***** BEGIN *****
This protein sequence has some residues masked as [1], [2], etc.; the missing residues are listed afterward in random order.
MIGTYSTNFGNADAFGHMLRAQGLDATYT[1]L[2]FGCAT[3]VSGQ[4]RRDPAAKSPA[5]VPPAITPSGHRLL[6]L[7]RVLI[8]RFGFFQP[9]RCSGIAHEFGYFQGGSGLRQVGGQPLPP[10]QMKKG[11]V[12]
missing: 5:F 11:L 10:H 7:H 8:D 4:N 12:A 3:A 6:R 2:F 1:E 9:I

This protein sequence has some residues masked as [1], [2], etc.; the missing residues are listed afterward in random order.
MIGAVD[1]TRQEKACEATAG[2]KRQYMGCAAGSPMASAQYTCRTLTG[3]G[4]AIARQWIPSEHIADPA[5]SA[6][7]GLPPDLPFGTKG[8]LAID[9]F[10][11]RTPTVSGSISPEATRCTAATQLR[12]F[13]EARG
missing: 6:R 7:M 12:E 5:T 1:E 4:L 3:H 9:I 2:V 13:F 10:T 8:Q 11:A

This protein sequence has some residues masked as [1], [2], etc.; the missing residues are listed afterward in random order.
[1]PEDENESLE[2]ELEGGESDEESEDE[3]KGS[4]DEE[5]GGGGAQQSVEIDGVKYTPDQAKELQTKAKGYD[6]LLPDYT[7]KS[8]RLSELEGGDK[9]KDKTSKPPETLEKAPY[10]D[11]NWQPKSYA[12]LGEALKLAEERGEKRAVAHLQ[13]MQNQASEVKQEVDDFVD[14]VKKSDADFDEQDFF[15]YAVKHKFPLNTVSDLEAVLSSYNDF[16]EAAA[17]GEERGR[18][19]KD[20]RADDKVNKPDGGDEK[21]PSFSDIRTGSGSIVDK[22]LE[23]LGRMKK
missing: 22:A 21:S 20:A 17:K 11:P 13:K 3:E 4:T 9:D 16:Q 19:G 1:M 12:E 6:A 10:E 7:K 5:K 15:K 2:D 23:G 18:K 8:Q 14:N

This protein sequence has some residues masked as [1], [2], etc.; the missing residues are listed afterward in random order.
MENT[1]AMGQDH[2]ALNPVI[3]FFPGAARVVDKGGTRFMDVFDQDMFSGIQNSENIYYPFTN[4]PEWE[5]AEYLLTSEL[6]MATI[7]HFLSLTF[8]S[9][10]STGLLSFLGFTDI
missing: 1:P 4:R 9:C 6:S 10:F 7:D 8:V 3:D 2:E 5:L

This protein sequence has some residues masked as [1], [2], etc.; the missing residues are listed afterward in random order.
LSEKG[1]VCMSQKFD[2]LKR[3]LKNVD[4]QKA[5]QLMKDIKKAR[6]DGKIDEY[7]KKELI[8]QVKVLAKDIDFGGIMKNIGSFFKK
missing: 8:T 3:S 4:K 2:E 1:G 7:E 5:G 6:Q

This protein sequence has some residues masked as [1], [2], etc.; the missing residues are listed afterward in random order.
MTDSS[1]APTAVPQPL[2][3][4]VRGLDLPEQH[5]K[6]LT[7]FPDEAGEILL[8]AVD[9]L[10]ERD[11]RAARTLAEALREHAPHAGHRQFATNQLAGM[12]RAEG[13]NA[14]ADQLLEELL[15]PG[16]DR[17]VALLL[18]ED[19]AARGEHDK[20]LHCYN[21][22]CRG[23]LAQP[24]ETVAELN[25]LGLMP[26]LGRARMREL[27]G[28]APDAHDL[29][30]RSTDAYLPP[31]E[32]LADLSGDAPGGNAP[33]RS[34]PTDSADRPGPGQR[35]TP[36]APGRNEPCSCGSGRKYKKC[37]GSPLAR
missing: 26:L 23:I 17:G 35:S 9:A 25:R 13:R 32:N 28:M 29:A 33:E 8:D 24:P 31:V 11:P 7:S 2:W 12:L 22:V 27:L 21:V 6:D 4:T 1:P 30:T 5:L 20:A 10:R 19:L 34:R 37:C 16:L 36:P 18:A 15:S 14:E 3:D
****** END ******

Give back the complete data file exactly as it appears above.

This protein sequence has some residues masked as [1], [2], etc.; the missing residues are listed afterward in random order.
MIGTYSTNFGNADAFGHMLRAQGLDATYT[1]L[2]FGCAT[3]VSGQ[4]RRDPAAKSPA[5]VPPAITPSGHRLL[6]L[7]RVLI[8]RFGFFQP[9]RCSGIAHEFGYFQGGSGLRQVGGQPLPP[10]QMKKG[11]V[12]
missing: 5:F 11:L 10:H 7:H 8:D 4:N 12:A 3:A 6:R 2:F 1:E 9:I

This protein sequence has some residues masked as [1], [2], etc.; the missing residues are listed afterward in random order.
MIGAVD[1]TRQEKACEATAG[2]KRQYMGCAAGSPMASAQYTCRTLTG[3]G[4]AIARQWIPSEHIADPA[5]SA[6][7]GLPPDLPFGTKG[8]LAID[9]F[10][11]RTPTVSGSISPEATRCTAATQLR[12]F[13]EARG
missing: 6:R 7:M 12:E 5:T 1:E 4:L 3:H 9:I 2:V 13:F 10:T 8:Q 11:A

This protein sequence has some residues masked as [1], [2], etc.; the missing residues are listed afterward in random order.
[1]PEDENESLE[2]ELEGGESDEESEDE[3]KGS[4]DEE[5]GGGGAQQSVEIDGVKYTPDQAKELQTKAKGYD[6]LLPDYT[7]KS[8]RLSELEGGDK[9]KDKTSKPPETLEKAPY[10]D[11]NWQPKSYA[12]LGEALKLAEERGEKRAVAHLQ[13]MQNQASEVKQEVDDFVD[14]VKKSDADFDEQDFF[15]YAVKHKFPLNTVSDLEAVLSSYNDF[16]EAAA[17]GEERGR[18][19]KD[20]RADDKVNKPDGGDEK[21]PSFSDIRTGSGSIVDK[22]LE[23]LGRMKK
missing: 22:A 21:S 20:A 17:K 11:P 13:K 3:E 4:T 9:D 16:Q 19:G 1:M 12:E 6:A 10:E 7:K 5:K 15:K 2:D 23:G 18:K 8:Q 14:N

This protein sequence has some residues masked as [1], [2], etc.; the missing residues are listed afterward in random order.
MENT[1]AMGQDH[2]ALNPVI[3]FFPGAARVVDKGGTRFMDVFDQDMFSGIQNSENIYYPFTN[4]PEWE[5]AEYLLTSEL[6]MATI[7]HFLSLTF[8]S[9][10]STGLLSFLGFTDI
missing: 1:P 4:R 9:C 6:S 10:F 7:D 8:V 3:D 2:E 5:L

This protein sequence has some residues masked as [1], [2], etc.; the missing residues are listed afterward in random order.
LSEKG[1]VCMSQKFD[2]LKR[3]LKNVD[4]QKA[5]QLMKDIKKAR[6]DGKIDEY[7]KKELI[8]QVKVLAKDIDFGGIMKNIGSFFKK
missing: 8:T 3:S 4:K 2:E 1:G 7:E 5:G 6:Q

This protein sequence has some residues masked as [1], [2], etc.; the missing residues are listed afterward in random order.
MTDSS[1]APTAVPQPL[2][3][4]VRGLDLPEQH[5]K[6]LT[7]FPDEAGEILL[8]AVD[9]L[10]ERD[11]RAARTLAEALREHAPHAGHRQFATNQLAGM[12]RAEG[13]NA[14]ADQLLEELL[15]PG[16]DR[17]VALLL[18]ED[19]AARGEHDK[20]LHCYN[21][22]CRG[23]LAQP[24]ETVAELN[25]LGLMP[26]LGRARMREL[27]G[28]APDAHDL[29][30]RSTDAYLPP[31]E[32]LADLSGDAPGGNAP[33]RS[34]PTDSADRPGPGQR[35]TP[36]APGRNEPCSCGSGRKYKKC[37]GSPLAR
missing: 26:L 23:I 17:G 35:S 9:A 25:R 13:R 32:N 28:M 29:A 33:E 8:D 24:P 31:V 11:P 7:S 2:W 12:L 22:V 27:L 21:V 6:D 4:T 1:P 30:T 5:L 20:A 10:R 19:L 34:R 37:C 16:L 36:P 18:A 15:S 14:E 3:D